MESSAGE FROM THE PRESIDENT
This is our first newsletter for 2017 so, on behalf of the FTA board and executive, greetings to you all and Happy New Year. We look forward to engaging with and assisting you with your professional needs in 2017.
Recap of 2016
2016 was a year of consolidation and refocus for the Association. The key areas of focus, as outlined in the December newsletter, were:
- Financial security
- Member investment
- Operational excellence
These focuses allowed the FTA to deliver several enhanced member services, culminating in our annual conference, held in November on the Gold Coast, for which we received an overwhelmingly positive response.
The FTA in 2017
Our efforts in 2016, and our continued commitment in 2017, means that members, partners and other key stakeholders can expect more targeted offerings from the FTA.
We also expect a more efficient and modern delivery of these services and partnerships, benefiting from recent upgrades and enhancements of the FTA technology platform.
So 2017 will be another active year for the Association!
Increasing geopolitical volatility…how will it impact you?
Recently, the Australian Institute of Company Directors’ (AICD) chief economist, Stephen Walters was asked to reflect on the key influential global themes from last year and comment on what these events and themes meant for company directors in 2017. His reflections and comments were emailed to every member of the AICD.
AICD members include directors that serve on boards that many FTA members report to. And company directors are critical stakeholders for treasurers, so knowing what AICD members are focused on can improve your ability to manage this important relationship.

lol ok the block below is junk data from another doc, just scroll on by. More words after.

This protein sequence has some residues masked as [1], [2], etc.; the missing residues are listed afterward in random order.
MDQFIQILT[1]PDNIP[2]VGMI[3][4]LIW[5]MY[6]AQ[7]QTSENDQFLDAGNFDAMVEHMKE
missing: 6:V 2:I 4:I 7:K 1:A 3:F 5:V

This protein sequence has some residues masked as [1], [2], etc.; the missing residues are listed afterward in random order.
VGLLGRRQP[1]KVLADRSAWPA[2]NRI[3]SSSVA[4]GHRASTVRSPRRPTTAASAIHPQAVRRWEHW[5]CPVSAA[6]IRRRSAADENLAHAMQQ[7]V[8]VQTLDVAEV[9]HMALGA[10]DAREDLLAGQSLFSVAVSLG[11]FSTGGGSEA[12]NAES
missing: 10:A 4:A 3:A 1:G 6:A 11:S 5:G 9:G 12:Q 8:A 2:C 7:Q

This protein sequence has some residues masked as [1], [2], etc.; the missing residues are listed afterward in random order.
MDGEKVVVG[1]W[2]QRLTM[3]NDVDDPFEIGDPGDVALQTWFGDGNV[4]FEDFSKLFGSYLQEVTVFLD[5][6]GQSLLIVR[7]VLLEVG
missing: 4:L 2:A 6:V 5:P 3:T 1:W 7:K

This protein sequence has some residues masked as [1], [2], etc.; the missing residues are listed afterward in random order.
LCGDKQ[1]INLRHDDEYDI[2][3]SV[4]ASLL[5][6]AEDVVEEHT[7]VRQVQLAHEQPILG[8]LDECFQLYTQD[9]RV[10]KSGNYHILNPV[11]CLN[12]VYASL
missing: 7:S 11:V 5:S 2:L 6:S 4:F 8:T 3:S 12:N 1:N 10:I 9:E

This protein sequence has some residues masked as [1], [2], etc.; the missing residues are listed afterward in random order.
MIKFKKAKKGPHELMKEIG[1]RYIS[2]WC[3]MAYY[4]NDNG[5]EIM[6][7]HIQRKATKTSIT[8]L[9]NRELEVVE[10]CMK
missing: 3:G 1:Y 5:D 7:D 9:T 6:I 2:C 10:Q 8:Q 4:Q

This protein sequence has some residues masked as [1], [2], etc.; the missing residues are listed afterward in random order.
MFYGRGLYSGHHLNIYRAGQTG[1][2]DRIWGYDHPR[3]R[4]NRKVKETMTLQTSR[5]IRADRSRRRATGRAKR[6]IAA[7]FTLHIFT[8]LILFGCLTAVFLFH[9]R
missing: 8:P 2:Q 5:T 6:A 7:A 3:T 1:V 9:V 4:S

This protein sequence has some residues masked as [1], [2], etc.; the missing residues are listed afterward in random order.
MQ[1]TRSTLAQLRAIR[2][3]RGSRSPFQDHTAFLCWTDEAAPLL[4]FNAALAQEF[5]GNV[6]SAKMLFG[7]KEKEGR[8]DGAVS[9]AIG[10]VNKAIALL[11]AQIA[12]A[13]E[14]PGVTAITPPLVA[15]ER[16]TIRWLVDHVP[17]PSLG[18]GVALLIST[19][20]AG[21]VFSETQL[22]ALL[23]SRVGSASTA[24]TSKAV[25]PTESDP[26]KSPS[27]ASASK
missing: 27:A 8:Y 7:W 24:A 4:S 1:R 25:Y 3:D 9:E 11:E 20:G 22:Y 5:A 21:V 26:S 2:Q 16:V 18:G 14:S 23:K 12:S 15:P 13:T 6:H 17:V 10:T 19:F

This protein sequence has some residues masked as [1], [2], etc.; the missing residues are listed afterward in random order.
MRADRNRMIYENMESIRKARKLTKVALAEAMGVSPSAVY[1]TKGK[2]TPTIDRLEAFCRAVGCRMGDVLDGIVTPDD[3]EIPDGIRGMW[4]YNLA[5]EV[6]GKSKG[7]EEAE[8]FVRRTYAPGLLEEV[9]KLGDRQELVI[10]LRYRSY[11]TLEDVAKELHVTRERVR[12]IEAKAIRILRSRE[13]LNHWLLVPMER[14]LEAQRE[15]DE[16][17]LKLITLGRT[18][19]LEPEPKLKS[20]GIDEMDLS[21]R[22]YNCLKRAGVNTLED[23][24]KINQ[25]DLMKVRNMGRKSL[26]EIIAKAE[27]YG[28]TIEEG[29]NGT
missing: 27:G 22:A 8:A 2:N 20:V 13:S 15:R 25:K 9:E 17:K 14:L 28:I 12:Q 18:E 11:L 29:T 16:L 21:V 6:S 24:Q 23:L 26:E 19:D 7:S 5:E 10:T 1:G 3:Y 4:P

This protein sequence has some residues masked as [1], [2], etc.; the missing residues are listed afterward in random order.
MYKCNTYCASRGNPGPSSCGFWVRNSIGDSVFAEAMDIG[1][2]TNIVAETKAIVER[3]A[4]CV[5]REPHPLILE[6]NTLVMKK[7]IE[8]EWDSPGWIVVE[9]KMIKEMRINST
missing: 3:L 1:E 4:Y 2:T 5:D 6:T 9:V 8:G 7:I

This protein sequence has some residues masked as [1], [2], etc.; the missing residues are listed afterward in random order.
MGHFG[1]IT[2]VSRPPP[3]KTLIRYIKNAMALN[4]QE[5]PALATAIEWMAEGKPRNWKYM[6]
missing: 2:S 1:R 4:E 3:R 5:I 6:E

I found Walter’s reflections insightful and highly applicable to our profession. In fact, I’d go as far to say that his reflections should highlight to company directors the importance of a good risk culture and the value that experienced and qualified risk professionals bring to their businesses.
What do world events mean for treasury professionals?
Walters was asked whether we had seen a rise in geopolitical uncertainty over the last year, whether this uncertainty would continue into 2017. He was also asked whether geopolitical uncertainty contributed to financial market volatility, and how Australian businesses should be prepared to protect themselves from it.
In response Walters cited the unexpected outcomes of high profile elections such as the UK’s EU membership referendum (Brexit) and the US Presidential elections, outcomes not predicted by the most respected polls or analysts, as evidence of heightened geopolitical uncertainty.
These results imply a shift in global thinking, where there is a global groundswell pushing back from the establishment. It’s difficult to see these events as short term and one off.
Walters goes on to observe that these events have surprised financial markets and caused volatility but not necessarily with consistent implications. For example, the A$ recently hit a 6-month low, but equity markets continue to grind upwards.
And that’s not the end of it. There are upcoming elections in Holland (March), Serbia (April), France (April/May), Norway (September) and Germany (before 23 October).
Prepare for more uncertainty – sounds like a job for treasury
So how did he respond when asked what companies should be doing to prepare and protect themselves? He says to “expect the unexpected”. He recommends being prepared, and to not assume that unexpected outcomes won’t happen. Practically, this means having contingency plans, socialising these plans with key decision makers so they can be implemented quickly and responsively as events unfold.
Sounds like bread and butter for highly skilled finance and treasury professionals? You bet. But you’re not alone. We’re here to help you every step of the way.
Mike Christensen FFTP